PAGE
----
Getting around Bracebridge has been a challenge for Shirley Lalonde, but that’s about to change thanks to a new transit system.
Lalonde gave up her driver’s licence when she moved to the town five years ago. She says when you don’t drive and live far from everything it can be a real challenge.
But that all changed on Monday with the inaugural ride on Bracebridge’s new transit system.
“I can get shopping, I can get to doctor’s appointments, I can get to places,” Lalonde says.
The single-bus route is 22 kilometers long, and runs in and around the downtown core with stops at seniors’ homes, schools, the hospital, and various shopping areas.
The town has spent years planning this service, which Mayor Graydon Smith feels will fill an important need.
“We've got a senior population that continues to grow and continues to have troubles getting around, especially in the winter time.”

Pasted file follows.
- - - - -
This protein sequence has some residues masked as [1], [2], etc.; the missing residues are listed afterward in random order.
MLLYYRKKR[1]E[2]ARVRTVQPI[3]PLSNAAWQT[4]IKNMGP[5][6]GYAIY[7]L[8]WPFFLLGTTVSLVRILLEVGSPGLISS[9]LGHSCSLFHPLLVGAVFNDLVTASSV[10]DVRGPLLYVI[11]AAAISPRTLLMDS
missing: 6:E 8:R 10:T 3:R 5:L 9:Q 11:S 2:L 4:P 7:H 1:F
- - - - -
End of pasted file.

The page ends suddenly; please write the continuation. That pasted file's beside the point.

The bus will cost about $300,000 a year to operate, with some help from the province.
“Now that we have the bus running, we're able to tap into the Ontario Gas Tax Credit and help us out with funding,” says Rick Maloney, chair of the Transit Working Group. “At the end of the day it is an expense, but we believe mobility equals opportunity.”
It will cost $2.50 for adults, $2 for seniors and students, but children five and under will ride for free. As a bonus, the town is offering free rides for everyone for the first month of operation.
“For our clients that come into the food bank, who currently have to walk a fair distance and walk back with groceries, now they have an option,” says Kam Robinson of the Salvation Army.
The bus will run six days a week, Monday through Saturday.